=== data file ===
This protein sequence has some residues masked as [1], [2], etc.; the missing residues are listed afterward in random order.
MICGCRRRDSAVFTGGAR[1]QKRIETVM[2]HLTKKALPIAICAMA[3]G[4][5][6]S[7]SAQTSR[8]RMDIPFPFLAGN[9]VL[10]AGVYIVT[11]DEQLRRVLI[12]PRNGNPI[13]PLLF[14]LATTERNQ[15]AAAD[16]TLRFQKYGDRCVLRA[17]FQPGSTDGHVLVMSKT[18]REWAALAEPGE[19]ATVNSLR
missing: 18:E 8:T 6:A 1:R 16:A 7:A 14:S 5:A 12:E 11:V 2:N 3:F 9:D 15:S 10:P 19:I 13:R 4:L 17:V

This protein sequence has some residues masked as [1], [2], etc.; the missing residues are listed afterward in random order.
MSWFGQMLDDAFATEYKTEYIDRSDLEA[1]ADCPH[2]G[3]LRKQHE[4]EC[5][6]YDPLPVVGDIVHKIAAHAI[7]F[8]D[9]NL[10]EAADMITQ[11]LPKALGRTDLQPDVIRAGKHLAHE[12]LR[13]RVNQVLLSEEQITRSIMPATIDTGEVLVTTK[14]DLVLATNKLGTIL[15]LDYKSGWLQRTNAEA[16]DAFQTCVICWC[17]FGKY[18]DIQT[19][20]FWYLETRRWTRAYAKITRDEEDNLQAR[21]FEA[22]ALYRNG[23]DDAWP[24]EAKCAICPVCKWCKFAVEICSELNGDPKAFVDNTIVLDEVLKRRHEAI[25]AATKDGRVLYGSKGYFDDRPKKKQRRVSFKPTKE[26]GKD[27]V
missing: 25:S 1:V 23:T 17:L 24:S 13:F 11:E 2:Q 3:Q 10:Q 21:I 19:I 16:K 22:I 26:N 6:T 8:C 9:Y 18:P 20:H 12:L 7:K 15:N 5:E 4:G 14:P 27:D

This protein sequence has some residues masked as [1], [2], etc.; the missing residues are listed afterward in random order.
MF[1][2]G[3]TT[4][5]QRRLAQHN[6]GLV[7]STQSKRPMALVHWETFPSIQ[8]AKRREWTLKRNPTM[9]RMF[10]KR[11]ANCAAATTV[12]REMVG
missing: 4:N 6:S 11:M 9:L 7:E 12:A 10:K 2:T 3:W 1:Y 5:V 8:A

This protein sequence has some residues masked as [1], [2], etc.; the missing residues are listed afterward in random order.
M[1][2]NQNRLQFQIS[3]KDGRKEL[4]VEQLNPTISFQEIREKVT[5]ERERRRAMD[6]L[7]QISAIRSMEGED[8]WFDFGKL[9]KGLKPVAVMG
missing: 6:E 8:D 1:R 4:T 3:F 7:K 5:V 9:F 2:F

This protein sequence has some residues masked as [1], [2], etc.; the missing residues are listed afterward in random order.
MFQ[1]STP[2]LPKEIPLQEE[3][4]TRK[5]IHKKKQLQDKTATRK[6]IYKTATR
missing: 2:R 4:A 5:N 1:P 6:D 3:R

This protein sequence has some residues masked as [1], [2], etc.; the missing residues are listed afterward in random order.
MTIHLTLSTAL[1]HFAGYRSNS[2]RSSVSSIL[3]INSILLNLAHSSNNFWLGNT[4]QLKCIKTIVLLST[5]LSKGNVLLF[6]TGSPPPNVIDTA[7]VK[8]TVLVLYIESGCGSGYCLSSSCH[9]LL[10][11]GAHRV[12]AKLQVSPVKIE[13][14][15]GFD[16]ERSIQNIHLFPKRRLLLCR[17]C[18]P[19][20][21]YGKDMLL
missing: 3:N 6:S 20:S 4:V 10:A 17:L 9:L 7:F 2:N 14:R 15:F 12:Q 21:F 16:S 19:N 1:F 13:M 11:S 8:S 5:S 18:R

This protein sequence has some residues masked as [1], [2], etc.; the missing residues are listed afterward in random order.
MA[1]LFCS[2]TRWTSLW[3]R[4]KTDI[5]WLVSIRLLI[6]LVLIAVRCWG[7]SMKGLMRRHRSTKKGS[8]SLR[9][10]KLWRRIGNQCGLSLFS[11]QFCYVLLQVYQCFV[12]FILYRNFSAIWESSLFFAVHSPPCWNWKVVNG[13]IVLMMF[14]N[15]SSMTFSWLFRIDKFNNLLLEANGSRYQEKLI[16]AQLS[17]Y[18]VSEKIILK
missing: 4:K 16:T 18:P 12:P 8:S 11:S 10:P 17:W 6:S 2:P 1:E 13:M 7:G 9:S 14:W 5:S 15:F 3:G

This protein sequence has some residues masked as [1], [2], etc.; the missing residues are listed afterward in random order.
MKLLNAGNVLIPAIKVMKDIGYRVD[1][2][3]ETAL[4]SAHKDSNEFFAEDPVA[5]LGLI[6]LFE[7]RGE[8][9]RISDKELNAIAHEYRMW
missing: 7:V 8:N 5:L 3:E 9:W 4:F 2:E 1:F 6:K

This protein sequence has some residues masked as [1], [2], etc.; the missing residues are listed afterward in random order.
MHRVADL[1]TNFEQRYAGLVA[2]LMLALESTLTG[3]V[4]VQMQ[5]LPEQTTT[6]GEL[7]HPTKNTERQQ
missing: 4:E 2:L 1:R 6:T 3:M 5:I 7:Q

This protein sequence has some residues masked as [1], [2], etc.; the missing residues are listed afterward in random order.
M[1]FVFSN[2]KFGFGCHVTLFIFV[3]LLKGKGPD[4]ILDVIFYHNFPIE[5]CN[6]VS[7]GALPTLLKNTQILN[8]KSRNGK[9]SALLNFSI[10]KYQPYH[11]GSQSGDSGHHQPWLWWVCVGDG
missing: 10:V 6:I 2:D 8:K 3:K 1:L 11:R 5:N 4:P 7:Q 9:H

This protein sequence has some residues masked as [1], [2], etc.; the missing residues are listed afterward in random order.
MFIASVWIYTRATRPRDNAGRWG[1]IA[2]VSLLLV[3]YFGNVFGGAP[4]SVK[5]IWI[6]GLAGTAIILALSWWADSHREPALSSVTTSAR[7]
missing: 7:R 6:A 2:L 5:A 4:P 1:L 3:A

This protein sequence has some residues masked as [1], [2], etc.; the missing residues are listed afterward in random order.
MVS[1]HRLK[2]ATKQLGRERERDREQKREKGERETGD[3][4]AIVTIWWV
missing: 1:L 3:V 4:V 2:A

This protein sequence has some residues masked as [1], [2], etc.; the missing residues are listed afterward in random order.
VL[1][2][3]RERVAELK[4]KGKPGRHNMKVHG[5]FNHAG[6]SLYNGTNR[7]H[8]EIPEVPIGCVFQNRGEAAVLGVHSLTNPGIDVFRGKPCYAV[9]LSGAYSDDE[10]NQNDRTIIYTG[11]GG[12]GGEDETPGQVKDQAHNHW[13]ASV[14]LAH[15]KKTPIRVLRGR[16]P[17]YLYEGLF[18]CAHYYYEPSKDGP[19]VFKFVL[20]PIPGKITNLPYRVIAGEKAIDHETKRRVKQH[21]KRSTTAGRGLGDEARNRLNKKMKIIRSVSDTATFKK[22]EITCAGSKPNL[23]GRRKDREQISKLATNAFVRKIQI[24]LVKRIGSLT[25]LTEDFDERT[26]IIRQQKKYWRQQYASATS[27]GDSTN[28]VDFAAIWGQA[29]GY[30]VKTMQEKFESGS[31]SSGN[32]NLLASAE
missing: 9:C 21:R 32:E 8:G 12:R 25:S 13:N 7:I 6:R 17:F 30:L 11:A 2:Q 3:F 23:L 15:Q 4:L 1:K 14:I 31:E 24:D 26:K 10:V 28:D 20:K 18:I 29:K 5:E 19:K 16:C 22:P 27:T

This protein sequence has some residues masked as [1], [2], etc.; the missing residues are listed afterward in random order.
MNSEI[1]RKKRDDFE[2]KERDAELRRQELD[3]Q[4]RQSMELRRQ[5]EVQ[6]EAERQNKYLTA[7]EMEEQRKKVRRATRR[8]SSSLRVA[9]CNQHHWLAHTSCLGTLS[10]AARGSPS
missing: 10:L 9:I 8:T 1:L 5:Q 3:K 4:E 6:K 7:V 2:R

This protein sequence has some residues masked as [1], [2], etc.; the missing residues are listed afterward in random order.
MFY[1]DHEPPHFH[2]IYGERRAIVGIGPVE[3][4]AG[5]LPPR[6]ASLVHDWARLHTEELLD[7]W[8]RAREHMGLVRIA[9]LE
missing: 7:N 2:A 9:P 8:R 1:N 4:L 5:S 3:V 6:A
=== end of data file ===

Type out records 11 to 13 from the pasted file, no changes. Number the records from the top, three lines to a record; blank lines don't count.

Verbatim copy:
This protein sequence has some residues masked as [1], [2], etc.; the missing residues are listed afterward in random order.
MFIASVWIYTRATRPRDNAGRWG[1]IA[2]VSLLLV[3]YFGNVFGGAP[4]SVK[5]IWI[6]GLAGTAIILALSWWADSHREPALSSVTTSAR[7]
missing: 7:R 6:A 2:L 5:A 4:P 1:L 3:A

This protein sequence has some residues masked as [1], [2], etc.; the missing residues are listed afterward in random order.
MVS[1]HRLK[2]ATKQLGRERERDREQKREKGERETGD[3][4]AIVTIWWV
missing: 1:L 3:V 4:V 2:A

This protein sequence has some residues masked as [1], [2], etc.; the missing residues are listed afterward in random order.
VL[1][2][3]RERVAELK[4]KGKPGRHNMKVHG[5]FNHAG[6]SLYNGTNR[7]H[8]EIPEVPIGCVFQNRGEAAVLGVHSLTNPGIDVFRGKPCYAV[9]LSGAYSDDE[10]NQNDRTIIYTG[11]GG[12]GGEDETPGQVKDQAHNHW[13]ASV[14]LAH[15]KKTPIRVLRGR[16]P[17]YLYEGLF[18]CAHYYYEPSKDGP[19]VFKFVL[20]PIPGKITNLPYRVIAGEKAIDHETKRRVKQH[21]KRSTTAGRGLGDEARNRLNKKMKIIRSVSDTATFKK[22]EITCAGSKPNL[23]GRRKDREQISKLATNAFVRKIQI[24]LVKRIGSLT[25]LTEDFDERT[26]IIRQQKKYWRQQYASATS[27]GDSTN[28]VDFAAIWGQA[29]GY[30]VKTMQEKFESGS[31]SSGN[32]NLLASAE
missing: 9:C 21:R 32:E 8:G 12:R 25:S 13:N 7:I 6:R 17:F 30:L 11:A 2:Q 3:F 23:L 15:Q 4:L 1:K 14:I 31:E 24:D 26:K 10:V 28:D 20:K 18:I 29:K 5:E 19:K 16:C 22:P 27:T